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Standardization of electronic nursing documentation in radiation oncology

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Standardization of Electronic Nursing Documentation in Radiation Oncology


Hyun Soo Chae, BSN, ME, RN, OCN; Pamela Birch, BSN, RN, OCN; Cynthia Franklin, ASN, RN; Marilyn Ayoob, BSN, MS, RN

Radiation Oncology, MedStar Georgetown University Hospital



The importance of accurate nursing documentation goes beyond meeting legal requirements. Consistent and clear nursing documentation is essential to providing high-quality, continuous patient care (Kammie, 2007). The electronic medical record (EMR) enhances the effectiveness of interdisciplinary collaboration, especially among nurses and physicians (Green & Thomas, 2008).



The radiation oncology department at MedStar Georgetown University Hospital is divided into specialized teams based on cancer type and tumor location. Nursing assessments of radiation toxicity are site-specific and individualized. After the transition from paper-based charts to EMR, assessment documentation was often inconsistent or incomplete. The standardization project was initiated to ensure continuity of care across specialized treatment teams.



1.Project proposal and literature review
2.Discussion: EMR team and Nursing team
3.Creation of a standard nursing documentation set (“Nursing Assessment Encounter”) in the EMR
4.Creation of a template document (“Nursing OTV Note”) within the encounter for data coordination and skin assessment
5.Group education session for nursing staff prior to implementation of the project, and additional individual session for each nurse
6.Weekly self-audit
7.Bi-weekly data review and discussion



1.Standard nursing documentation form:

The nursing team collaboratively developed a standard nursing documentation form in the EMR based on the department policy and literature review. The “Nursing Assessment Encounter” form contains six (6) essential assessment components for all patients: patient education, medications, allergies, radiation toxicity, performance status, and skin assessment (see Fig. 2). This form was designed to be completed weekly at patient simulation, on-treatment-visit (OTV), or end-of-treatment (EOT) visit.

•A self-audit form was created for each member of the nursing staff to review the completeness of their own documentation on a weekly basis.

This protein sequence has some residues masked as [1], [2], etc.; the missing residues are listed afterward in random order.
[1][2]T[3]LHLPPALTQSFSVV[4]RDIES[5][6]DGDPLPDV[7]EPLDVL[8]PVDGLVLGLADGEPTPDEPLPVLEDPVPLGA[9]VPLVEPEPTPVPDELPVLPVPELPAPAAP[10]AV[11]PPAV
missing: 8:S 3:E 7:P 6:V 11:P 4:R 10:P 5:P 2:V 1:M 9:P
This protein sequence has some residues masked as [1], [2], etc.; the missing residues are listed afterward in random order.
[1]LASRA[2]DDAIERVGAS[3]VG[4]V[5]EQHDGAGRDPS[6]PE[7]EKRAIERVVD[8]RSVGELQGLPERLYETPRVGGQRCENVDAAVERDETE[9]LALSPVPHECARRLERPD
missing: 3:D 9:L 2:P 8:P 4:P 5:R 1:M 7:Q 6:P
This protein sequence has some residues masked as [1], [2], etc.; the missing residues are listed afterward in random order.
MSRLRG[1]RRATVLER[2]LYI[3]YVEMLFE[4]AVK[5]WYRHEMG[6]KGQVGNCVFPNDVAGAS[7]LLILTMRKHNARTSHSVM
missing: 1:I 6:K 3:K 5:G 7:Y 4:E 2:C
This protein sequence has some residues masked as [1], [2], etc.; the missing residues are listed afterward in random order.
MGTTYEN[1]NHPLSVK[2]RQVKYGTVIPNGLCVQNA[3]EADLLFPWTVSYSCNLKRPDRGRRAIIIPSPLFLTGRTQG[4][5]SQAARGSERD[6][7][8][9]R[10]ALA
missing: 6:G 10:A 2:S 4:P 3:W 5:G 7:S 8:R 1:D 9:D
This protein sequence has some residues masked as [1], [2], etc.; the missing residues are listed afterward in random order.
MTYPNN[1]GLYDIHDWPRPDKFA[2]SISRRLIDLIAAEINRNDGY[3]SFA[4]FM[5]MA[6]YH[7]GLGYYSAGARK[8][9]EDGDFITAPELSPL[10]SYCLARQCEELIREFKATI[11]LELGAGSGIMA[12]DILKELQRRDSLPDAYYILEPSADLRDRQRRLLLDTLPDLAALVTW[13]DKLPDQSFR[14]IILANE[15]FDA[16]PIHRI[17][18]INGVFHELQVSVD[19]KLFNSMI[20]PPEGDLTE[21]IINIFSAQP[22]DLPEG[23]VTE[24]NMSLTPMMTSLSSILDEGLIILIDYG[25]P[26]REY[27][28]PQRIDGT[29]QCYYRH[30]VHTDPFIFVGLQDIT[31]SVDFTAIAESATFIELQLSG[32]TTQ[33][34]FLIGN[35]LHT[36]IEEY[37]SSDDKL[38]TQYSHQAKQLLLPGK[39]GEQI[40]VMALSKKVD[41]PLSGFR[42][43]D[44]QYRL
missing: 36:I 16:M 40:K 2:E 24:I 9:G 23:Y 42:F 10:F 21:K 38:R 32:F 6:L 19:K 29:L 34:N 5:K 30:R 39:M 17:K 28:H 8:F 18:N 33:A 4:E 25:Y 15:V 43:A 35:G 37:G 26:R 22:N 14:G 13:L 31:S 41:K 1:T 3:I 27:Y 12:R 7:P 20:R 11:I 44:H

•A justification was required at the time of the self-audit when incomplete components were noted.
•Dedicated data manager ensured that self-audits were completed according to the prescribed documentation protocol.
3.Data analysis:
•One patient encounter is created per each patient per week.
•Must include: 1) Patient education at simulation appointment, and 2) Skin assessment at OTV
•Allowed to omit: 1) Toxicity assessment for single treatment, 2) Skin assessment for simulation visit, and 3) Education documentation except for simulation visit.

After the first week, 28.9% of the nursing documentation events contained all required documentation elements. The rate increased to 71.7% at week two, and reached over 80% for weeks three through five. After four months of monitoring, the rate of completion improved and stabilized at 90%, and the weekly audit was concluded.


1.Over the course of the audit, drops in documentation correlated to periods when nurses provided care for other nurses’ patients due to vacations or unplanned leave.

•Practice changes were implemented to divide patient workload by treatment plans and nursing tasks when covering for an absent nurse.
2.Ongoing improvements to increase efficiency:
•Simplify the encounter and its contents to reduce time to complete documentation
•Use of portable devices being considered
•Enhance the documentation template to further simplify and streamline the process


The standardization of nursing documentation project accomplished consistency and continuity of the completion of essential nursing documentation. Success can be attributed to extensive nursing  communication with the EMR team for tool development and vigorous reassessment of the necessity of each documentation element at different patient visits.

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